Most festivals end up taking over vast sprawling farms outside of cities limits, or housing themselves in huge parks, hidden away by trees. At Sicily’s annual weekender Ypsigrock, things are a little different. Set against the backdrop of the beautiful Castelbuono – a town which feels to be carved from the very mountains that surround it – it’s a four-day music festival like no other.
First and foremost, its main stage sits pretty in the grounds of the town own’s castle. Across the weekend, revellers and residents alike can be found littering the streets, bars and squares late into every warm evening; young fans and generations of families mingling together, sipping on neon orange Aperol spritzes, in a strange but wonderful cross-section of Italian life.
Across the weekend, the musical line-up is an eclectic melting pot. Beginning proceedings on Ypsigrock’s first day proper, Preoccupations offer up a dose of thunderous energy. Swerving from innate noisiness into looming, hulking shadows of sound, the Canadians really know how to command a stage. It’s with final number ‘Death’, and its closing stabs of guitars and squeals of feedback, that they really leave their ominous mark.
In comparison, Ride feel like a rush of euphoric fresh air. Using the opportunity to air a handful of tracks from their newest full-length ‘Weather Diaries’ – their first in over two decades - the likes of ‘Lannoy Point’ and ‘Charm Assault’ sound massive, as they reverberate around the castle’s walls. Sounding lean but intense, their newer tracks sit perfectly next to their early predecessors – ‘Leave Them All Behind’ and ‘Drive Blind’ in amongst the ranks - which still manage to provide a potent punch.
The following evening sees Ireland’s own Rejjie Snow take to the stage; a whirlwind of energy, the rapper wastes little time in whipping up the crowd into a frenzy with cuts from his forthcoming debut ‘Dear Annie’. In comparison, Saturday night’s headliners Digitalism are experts in composure, perfectly versed in the art of the build up. Every pulsing high comes perfectly orchestrated, with the Hamburg pair conducting proceedings from behind a veil of a backdrop, onto which their light show is projected. With a warm Italian breeze whipping around the courtyard, there’s something wonderfully mesmerising about their set.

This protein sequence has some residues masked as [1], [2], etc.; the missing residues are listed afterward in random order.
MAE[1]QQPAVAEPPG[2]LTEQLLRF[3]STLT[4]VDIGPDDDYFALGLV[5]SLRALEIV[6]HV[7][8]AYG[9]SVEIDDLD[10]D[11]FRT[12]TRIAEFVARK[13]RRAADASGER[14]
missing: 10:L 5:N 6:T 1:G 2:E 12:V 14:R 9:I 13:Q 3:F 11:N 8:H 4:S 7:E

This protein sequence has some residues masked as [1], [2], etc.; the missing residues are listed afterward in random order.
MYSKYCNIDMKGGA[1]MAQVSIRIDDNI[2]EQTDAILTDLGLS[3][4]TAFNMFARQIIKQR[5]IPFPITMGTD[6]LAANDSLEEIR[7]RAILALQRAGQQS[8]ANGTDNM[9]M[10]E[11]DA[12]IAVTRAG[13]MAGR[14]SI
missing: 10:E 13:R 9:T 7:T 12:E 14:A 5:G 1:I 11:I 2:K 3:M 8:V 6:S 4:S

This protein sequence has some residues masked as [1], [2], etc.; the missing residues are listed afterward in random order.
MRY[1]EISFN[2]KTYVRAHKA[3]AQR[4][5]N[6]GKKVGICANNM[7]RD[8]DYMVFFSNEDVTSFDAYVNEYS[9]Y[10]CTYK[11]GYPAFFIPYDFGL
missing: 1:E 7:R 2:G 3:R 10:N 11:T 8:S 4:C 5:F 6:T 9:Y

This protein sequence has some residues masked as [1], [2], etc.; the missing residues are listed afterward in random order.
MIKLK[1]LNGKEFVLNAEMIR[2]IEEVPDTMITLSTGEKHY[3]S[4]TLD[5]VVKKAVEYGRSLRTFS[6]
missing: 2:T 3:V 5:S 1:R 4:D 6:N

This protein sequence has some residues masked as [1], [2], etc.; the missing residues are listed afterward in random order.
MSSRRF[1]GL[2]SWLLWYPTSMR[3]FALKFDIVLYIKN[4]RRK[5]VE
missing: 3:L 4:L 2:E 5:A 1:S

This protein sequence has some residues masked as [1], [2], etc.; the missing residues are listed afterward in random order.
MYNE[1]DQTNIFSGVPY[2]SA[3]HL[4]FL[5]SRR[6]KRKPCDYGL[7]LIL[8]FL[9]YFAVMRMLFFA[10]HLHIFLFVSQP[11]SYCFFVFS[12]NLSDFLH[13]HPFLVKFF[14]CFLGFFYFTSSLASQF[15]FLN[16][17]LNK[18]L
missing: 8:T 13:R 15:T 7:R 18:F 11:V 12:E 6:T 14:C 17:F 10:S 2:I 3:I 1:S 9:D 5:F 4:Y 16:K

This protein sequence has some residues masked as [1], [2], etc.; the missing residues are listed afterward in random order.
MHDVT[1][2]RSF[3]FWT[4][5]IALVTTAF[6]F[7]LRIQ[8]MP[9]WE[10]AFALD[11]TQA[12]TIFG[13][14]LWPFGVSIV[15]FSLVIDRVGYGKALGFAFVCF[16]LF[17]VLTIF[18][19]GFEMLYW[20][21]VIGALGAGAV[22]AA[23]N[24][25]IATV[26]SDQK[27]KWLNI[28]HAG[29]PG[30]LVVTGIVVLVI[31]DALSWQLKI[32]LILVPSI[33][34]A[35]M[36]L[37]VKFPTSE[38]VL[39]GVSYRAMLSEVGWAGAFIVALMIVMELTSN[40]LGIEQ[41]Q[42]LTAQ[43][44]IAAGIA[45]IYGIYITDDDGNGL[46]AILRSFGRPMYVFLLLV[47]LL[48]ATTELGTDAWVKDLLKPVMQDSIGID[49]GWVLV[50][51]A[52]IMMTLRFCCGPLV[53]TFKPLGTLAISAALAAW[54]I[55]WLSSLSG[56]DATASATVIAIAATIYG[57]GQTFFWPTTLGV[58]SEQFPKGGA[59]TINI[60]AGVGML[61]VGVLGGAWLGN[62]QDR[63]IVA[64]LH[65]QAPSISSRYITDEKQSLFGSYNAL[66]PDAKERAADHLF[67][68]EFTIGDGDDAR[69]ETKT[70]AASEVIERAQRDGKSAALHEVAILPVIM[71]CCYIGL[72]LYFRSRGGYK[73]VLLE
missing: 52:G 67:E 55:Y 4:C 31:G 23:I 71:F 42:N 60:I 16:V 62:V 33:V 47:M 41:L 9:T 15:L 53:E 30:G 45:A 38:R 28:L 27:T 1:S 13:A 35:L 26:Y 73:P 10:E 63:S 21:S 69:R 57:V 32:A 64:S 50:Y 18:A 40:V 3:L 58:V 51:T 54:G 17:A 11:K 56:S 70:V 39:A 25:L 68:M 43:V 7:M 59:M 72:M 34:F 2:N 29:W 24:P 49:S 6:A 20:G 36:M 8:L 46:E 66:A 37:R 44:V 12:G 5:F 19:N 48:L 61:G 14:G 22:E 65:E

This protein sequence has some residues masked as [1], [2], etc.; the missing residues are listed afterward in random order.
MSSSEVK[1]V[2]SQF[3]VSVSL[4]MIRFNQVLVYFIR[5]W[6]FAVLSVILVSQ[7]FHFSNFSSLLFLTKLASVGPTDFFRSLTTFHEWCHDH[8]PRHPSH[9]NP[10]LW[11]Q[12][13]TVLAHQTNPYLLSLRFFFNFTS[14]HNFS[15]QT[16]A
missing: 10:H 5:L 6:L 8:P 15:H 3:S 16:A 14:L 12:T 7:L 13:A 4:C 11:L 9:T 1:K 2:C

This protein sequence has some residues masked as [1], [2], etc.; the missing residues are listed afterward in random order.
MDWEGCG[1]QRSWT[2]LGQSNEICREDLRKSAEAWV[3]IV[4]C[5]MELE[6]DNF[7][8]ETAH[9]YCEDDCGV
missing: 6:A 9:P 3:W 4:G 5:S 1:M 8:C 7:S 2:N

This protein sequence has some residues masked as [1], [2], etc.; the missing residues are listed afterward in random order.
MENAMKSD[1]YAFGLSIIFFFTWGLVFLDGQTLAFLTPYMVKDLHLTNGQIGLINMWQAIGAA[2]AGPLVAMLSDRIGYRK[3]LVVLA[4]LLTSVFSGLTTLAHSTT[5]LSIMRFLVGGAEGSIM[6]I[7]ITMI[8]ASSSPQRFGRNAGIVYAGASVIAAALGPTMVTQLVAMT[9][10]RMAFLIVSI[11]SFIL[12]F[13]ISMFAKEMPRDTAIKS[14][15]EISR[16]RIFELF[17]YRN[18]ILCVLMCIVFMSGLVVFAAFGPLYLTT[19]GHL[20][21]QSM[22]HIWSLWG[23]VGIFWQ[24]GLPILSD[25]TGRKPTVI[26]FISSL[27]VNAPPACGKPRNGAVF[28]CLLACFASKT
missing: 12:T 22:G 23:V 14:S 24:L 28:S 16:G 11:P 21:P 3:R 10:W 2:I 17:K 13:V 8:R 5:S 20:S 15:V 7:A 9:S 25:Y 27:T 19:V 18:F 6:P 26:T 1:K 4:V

Kicking things off relatively early – for a Sunday evening, at least – Klangstof’s performance is a electrifying one. Tucked away at the Ypsi & Love stage, nestled in the confines of the Chiostro di San Francesco, the Dutch band prove themselves a force to be reckoned with, their songs sounding much more muscular – albeit still magical - in the live environment. All soaring guitars and crashing crescendos, the group offer up a little dose of early euphoria just in time for the sun setting on the final night of Ypsigrock.
Closer to the action in the town’s centre, Aldous Harding is all but breathtaking in the Ex-Chiesa del Crocifisso. Somehow managing to be both introspective and open, her set sees her performing in the midst of a gorgeous white-walled church, littered with coloured light and packed out with people. Despite the growing temperature inside – let’s just say, it’s warmer than expected – it’s impossible not to feel a shiver down your spine. Her offerings are truly something to behold.
Acting as perfect introduction to tonight’s headliners, Cigarettes After Sex’s understated but gorgeous performance sees them air a selection of soothing cuts from their self-titled debut, before Baltimore’s Beach House dive headfirst into their haze of dreamy pop with ‘Levitation’. Shrouded in smoke, Victoria Legrand and Alex Scally possess that brilliant sense of mystery but comfort, with the likes of ‘Wild’, ‘PPP’ and ‘New Year’ feeling reflective and cathartic all at the same time. Drawing this year’s Ypsigrock to a close with the unmistakable chords of ‘Myth’, their final notes add a real sense of magic to such a wonderful setting.
Photos: Robert Goodman
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